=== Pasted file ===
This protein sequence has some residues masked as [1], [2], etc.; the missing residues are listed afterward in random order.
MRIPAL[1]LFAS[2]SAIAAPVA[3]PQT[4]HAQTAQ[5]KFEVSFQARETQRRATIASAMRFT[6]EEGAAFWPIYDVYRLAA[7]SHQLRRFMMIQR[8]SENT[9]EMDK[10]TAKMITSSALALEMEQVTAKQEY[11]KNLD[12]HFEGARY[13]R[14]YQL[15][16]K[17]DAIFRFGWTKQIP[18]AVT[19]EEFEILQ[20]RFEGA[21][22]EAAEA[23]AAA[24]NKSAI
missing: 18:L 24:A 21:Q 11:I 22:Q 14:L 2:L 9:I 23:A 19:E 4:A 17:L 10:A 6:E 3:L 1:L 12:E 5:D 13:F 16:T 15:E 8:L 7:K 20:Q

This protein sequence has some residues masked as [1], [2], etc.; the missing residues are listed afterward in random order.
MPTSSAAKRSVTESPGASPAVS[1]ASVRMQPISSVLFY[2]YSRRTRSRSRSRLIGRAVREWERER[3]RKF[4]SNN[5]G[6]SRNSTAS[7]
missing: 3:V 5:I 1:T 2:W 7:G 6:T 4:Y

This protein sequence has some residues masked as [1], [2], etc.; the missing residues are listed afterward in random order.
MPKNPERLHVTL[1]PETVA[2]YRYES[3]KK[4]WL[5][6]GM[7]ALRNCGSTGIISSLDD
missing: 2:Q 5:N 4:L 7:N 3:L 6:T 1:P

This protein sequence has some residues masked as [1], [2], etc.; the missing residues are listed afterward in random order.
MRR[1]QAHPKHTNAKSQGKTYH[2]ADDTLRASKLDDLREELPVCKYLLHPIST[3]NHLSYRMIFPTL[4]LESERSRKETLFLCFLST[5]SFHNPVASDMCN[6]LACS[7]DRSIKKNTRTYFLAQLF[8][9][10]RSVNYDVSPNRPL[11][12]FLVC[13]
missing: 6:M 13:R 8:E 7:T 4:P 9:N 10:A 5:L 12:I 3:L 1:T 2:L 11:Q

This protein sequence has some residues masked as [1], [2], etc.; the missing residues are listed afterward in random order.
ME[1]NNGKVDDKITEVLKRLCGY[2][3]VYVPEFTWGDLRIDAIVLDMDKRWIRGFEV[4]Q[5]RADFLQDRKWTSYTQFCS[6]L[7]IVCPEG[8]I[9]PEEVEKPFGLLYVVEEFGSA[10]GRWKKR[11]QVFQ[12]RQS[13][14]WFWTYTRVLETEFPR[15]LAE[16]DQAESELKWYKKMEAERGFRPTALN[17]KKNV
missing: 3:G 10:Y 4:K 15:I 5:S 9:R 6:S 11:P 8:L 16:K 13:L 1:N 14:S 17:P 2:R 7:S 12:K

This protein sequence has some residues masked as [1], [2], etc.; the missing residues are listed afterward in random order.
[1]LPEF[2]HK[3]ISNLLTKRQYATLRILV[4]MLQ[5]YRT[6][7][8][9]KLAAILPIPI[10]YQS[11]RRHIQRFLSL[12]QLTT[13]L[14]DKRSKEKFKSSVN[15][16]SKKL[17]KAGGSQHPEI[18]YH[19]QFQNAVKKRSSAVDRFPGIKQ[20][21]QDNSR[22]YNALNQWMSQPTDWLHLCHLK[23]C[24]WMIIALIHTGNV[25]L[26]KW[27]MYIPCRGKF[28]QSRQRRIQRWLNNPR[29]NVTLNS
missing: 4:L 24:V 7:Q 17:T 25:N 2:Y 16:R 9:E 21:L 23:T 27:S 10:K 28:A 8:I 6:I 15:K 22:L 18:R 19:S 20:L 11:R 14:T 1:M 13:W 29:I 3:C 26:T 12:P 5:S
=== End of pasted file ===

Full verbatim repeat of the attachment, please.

This protein sequence has some residues masked as [1], [2], etc.; the missing residues are listed afterward in random order.
MRIPAL[1]LFAS[2]SAIAAPVA[3]PQT[4]HAQTAQ[5]KFEVSFQARETQRRATIASAMRFT[6]EEGAAFWPIYDVYRLAA[7]SHQLRRFMMIQR[8]SENT[9]EMDK[10]TAKMITSSALALEMEQVTAKQEY[11]KNLD[12]HFEGARY[13]R[14]YQL[15][16]K[17]DAIFRFGWTKQIP[18]AVT[19]EEFEILQ[20]RFEGA[21][22]EAAEA[23]AAA[24]NKSAI
missing: 18:L 24:A 21:Q 11:I 22:Q 14:L 2:L 9:I 23:A 19:E 4:A 17:L 10:A 6:E 3:L 1:L 12:E 5:D 13:F 16:T 15:E 8:L 7:K 20:Q

This protein sequence has some residues masked as [1], [2], etc.; the missing residues are listed afterward in random order.
MPTSSAAKRSVTESPGASPAVS[1]ASVRMQPISSVLFY[2]YSRRTRSRSRSRLIGRAVREWERER[3]RKF[4]SNN[5]G[6]SRNSTAS[7]
missing: 3:V 5:I 1:T 2:W 7:G 6:T 4:Y

This protein sequence has some residues masked as [1], [2], etc.; the missing residues are listed afterward in random order.
MPKNPERLHVTL[1]PETVA[2]YRYES[3]KK[4]WL[5][6]GM[7]ALRNCGSTGIISSLDD
missing: 2:Q 5:N 4:L 7:N 3:L 6:T 1:P

This protein sequence has some residues masked as [1], [2], etc.; the missing residues are listed afterward in random order.
MRR[1]QAHPKHTNAKSQGKTYH[2]ADDTLRASKLDDLREELPVCKYLLHPIST[3]NHLSYRMIFPTL[4]LESERSRKETLFLCFLST[5]SFHNPVASDMCN[6]LACS[7]DRSIKKNTRTYFLAQLF[8][9][10]RSVNYDVSPNRPL[11][12]FLVC[13]
missing: 6:M 13:R 8:E 7:T 4:P 9:N 10:A 5:L 12:I 3:L 1:T 2:L 11:Q

This protein sequence has some residues masked as [1], [2], etc.; the missing residues are listed afterward in random order.
ME[1]NNGKVDDKITEVLKRLCGY[2][3]VYVPEFTWGDLRIDAIVLDMDKRWIRGFEV[4]Q[5]RADFLQDRKWTSYTQFCS[6]L[7]IVCPEG[8]I[9]PEEVEKPFGLLYVVEEFGSA[10]GRWKKR[11]QVFQ[12]RQS[13][14]WFWTYTRVLETEFPR[15]LAE[16]DQAESELKWYKKMEAERGFRPTALN[17]KKNV
missing: 3:G 10:Y 4:K 15:I 5:S 9:R 6:S 11:P 8:L 16:K 13:L 1:N 14:S 17:P 2:R 7:S 12:K

This protein sequence has some residues masked as [1], [2], etc.; the missing residues are listed afterward in random order.
[1]LPEF[2]HK[3]ISNLLTKRQYATLRILV[4]MLQ[5]YRT[6][7][8][9]KLAAILPIPI[10]YQS[11]RRHIQRFLSL[12]QLTT[13]L[14]DKRSKEKFKSSVN[15][16]SKKL[17]KAGGSQHPEI[18]YH[19]QFQNAVKKRSSAVDRFPGIKQ[20][21]QDNSR[22]YNALNQWMSQPTDWLHLCHLK[23]C[24]WMIIALIHTGNV[25]L[26]KW[27]MYIPCRGKF[28]QSRQRRIQRWLNNPR[29]NVTLNS
missing: 4:L 24:V 7:Q 17:T 25:N 2:Y 16:R 9:E 21:L 23:T 27:S 10:K 28:A 8:I 6:I 15:K 22:L 18:R 19:S 20:L 11:R 14:T 1:M 13:W 29:I 3:C 26:T 12:P 5:S